In response to our “You’ve Got MAIL, AND a Contract?!” blog posting in May, one of our favorite Tilting readers asked for any tips on avoiding an e-mail signature that creates a written agreement.

Disclaiming Signatures. The Tilting team is not aware of any authoritative recommendation for language disclaiming the creation of an enforceable contract by the exchange of e-mails. In fact, the general intent of relatively recent electronic communications statutes is to facilitate business transactions by permitting enforceable electronic contracts, not to hinder them. Having said that, businesses may wish to avoid creating an enforceable contract unless one is expressly intended. Probably the most simple response is just to say that in a disclaimer or signature at the bottom of each e-mail.

For example, the following might suffice:

No Binding Agreement. This e-mail, taken by itself or with others, is neither an offer nor an acceptance of any terms or conditions that might become an agreement. Only written terms and conditions on paper and executed in ink by hand and by an authorized person, may become a binding agreement, notwithstanding any electronic communications or transactions statutes that may suggest otherwise.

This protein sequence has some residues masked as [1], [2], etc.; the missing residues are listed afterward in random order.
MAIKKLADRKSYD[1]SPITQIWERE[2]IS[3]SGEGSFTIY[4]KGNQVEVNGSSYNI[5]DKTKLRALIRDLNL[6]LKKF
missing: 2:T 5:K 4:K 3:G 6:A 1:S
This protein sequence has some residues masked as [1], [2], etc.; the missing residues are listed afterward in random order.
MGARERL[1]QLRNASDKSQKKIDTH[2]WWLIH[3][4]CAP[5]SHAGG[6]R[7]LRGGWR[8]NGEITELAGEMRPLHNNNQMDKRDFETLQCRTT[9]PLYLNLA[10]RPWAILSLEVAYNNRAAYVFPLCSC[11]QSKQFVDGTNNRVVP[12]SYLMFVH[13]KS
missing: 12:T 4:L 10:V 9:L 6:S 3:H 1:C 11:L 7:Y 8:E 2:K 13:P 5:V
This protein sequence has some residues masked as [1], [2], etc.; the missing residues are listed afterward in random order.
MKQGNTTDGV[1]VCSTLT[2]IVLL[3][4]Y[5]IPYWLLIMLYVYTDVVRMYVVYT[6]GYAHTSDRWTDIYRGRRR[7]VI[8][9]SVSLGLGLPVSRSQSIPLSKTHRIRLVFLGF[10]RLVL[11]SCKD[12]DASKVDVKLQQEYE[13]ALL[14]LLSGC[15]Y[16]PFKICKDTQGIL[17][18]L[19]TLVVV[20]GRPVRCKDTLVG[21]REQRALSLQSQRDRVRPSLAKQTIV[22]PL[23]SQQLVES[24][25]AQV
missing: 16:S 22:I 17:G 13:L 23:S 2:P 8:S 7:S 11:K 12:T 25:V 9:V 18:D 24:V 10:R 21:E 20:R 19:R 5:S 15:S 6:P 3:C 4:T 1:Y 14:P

However, if the parties do wish to transact by e-mail communications, it would be prudent to eliminate the following language from any e-mail intending to cement an enforceable agreement.

OUR OWN DISCLAIMER! No Surprise, Right? As far as we know, no Texas court has written on this issue, nor is there a specific Texas statute. These are practical business thoughts only and definitely ARE NOT LEGAL ADVICE.

  • Good Advice– to or not to contract, that is the question and being clear is great advice.